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New 360 Market Square apartment tower leaves trail of liens, litigation

June 15, 2018
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The 27-story apartment building is leasing up, despite monthly rents topping $2,500 for a two-bedroom unit. (IBJ photo/Lesley Weidenbener)

Downtown’s 360 Market Square apartment tower opened in March on part of the former Market Square Arena site and is leasing up nicely, but the $120 million project continues to be plagued by legal disputes related to its construction.

Locally based Flaherty & Collins Properties, which built the 27-story residential tower anchored by a 42,000-square-foot Whole Foods grocery, is the latest to point fingers. Its MSA North Developer LLC entity on May 25 sued Indianapolis-based Midwest Constructors LLC and Auburn-based Ambassador Steel Fabrication LLC claiming negligence and breach of contract.

MSA North also is taking its lumps. Since about 2017, at least eight contractors have brought 12 liens totaling more than $8.8 million in work they claim they have not been paid for, according to Marion County filings.

360 Market Square is the latest signature structure in the new Market East Cultural District, taking its place alongside the Cummins distribution headquarters, the Artistry apartment complex, and the Julia M. Carson Transit Center.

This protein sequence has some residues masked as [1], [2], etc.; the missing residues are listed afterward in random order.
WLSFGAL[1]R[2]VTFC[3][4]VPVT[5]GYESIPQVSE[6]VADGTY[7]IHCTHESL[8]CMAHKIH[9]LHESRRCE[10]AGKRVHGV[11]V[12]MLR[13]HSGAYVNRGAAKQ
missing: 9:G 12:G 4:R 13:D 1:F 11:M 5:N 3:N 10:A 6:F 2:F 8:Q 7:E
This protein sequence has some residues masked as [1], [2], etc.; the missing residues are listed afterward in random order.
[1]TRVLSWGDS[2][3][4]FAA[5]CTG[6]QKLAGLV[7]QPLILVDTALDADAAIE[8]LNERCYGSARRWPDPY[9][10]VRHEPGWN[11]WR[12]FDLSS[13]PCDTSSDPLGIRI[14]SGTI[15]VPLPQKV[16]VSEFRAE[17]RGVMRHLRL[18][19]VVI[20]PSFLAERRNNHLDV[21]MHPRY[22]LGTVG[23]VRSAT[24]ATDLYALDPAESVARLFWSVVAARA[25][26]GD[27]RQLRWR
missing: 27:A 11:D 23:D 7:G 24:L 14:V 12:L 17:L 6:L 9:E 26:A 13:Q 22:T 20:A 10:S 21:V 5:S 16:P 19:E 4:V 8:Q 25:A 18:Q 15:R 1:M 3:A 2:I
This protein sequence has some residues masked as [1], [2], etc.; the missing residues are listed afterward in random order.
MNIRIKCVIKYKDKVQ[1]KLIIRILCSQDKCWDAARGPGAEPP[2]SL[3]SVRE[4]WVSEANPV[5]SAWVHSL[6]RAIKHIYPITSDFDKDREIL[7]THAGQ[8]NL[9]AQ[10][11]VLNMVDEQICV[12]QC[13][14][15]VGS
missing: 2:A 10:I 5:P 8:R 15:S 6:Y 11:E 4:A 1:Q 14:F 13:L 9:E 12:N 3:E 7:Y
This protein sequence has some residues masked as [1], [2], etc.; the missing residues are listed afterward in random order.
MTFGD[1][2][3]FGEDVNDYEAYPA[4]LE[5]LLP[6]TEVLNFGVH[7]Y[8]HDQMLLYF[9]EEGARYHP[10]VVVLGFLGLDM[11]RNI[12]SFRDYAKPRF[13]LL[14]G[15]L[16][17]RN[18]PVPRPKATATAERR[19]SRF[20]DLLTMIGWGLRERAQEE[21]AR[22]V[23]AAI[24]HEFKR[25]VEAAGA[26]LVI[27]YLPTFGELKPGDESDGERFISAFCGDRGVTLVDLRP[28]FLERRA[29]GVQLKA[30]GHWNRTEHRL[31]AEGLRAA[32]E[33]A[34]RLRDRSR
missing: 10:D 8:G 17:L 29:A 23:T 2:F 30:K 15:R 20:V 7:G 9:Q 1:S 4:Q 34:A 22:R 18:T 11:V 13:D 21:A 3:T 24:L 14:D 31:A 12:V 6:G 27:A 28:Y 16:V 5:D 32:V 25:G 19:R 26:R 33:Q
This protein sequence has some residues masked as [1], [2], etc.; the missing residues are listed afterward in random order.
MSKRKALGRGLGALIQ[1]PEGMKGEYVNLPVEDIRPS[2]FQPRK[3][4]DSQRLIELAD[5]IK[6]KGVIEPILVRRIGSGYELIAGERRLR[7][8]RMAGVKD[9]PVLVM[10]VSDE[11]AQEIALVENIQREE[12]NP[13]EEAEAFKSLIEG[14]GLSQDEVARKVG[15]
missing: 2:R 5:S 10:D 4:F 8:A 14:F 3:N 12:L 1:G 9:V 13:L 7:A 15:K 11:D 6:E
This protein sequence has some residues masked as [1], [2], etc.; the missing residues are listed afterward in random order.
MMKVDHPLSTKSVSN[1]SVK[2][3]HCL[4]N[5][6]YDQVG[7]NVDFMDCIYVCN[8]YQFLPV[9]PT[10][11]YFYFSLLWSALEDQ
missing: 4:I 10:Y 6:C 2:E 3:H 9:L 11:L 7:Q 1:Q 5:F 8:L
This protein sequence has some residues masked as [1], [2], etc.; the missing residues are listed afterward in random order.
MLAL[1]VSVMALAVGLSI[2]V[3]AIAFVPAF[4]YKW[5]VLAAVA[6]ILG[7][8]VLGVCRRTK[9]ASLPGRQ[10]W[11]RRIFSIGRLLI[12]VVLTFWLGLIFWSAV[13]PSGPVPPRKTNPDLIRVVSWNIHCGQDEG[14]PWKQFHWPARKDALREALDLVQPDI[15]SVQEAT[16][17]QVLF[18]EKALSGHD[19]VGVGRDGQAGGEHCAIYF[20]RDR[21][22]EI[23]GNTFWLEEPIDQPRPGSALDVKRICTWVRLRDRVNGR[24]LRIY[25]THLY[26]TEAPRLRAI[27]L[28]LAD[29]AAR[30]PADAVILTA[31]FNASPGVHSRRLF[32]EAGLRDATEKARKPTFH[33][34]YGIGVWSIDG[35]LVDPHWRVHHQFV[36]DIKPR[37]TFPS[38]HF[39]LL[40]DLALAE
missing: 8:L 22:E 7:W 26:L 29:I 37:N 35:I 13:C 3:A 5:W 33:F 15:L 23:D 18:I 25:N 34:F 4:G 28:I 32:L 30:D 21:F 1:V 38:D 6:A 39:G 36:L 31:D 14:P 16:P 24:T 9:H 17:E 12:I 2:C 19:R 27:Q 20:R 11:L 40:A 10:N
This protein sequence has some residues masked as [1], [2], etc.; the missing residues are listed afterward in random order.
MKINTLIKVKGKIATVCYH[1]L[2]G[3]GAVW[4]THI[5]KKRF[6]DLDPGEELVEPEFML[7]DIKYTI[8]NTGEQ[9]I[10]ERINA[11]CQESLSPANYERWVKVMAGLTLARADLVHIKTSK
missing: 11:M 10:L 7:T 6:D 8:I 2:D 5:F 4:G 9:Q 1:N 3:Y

The project took three years to complete, slowed in part by disputes with contractors and fairly extensive design changes.

Changes midstream can complicate large projects, which tend to be susceptible to contractor disputes, anyway, a veteran construction attorney told IBJ.

Flaherty’s new lawsuit against Midwest Constructors and Ambassador Steel followed a claim Ambassador brought in September against Midwest and the Australia-based general contractor, Lendlease. Three months later, Midwest filed a cross-claim against Lendlease and others, including Boston-based Liberty Mutual Insurance Co.

Meanwhile, Midwest Constructors and Ambassador Steel are among contractors that have filed mechanic’s liens against MSA North Developer.

Flaherty & Collins spokesman Brian Moore declined to comment on the litigation or the liens, saying, “We’re excited that construction is complete, and Whole Foods is open, with Starbucks soon to follow.”

The Seattle-based coffee giant is taking the remaining 2,000 square feet of ground-level space, at the corner of Market and New Jersey streets, opposite Whole Foods.

Above, more than half (55 percent) of the 292 apartments are pre-leased, with current occupancy at 32 percent, Moore said.

High interest in the property has caused Flaherty & Collins to push rents beyond the $2.63-per-square-foot-average opening price, already the highest downtown, said George Tikijian, senior managing director of the local Tikijian Associates apartment brokerage.

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“I didn’t know what to expect, but it’s exceeding what I expected,” he said. “It’s hard to know, at that high a price range, how deep the market is.”

Monthly rents range from $1,395 for a studio to $2,505 for a two-bedroom apartment, with the most expensive topping out at $6,800, Moore said. Each of the units features floor-to-ceiling windows and a balcony, in a curvilinear-shaped building designed by Baltimore-based CallisonRTKL.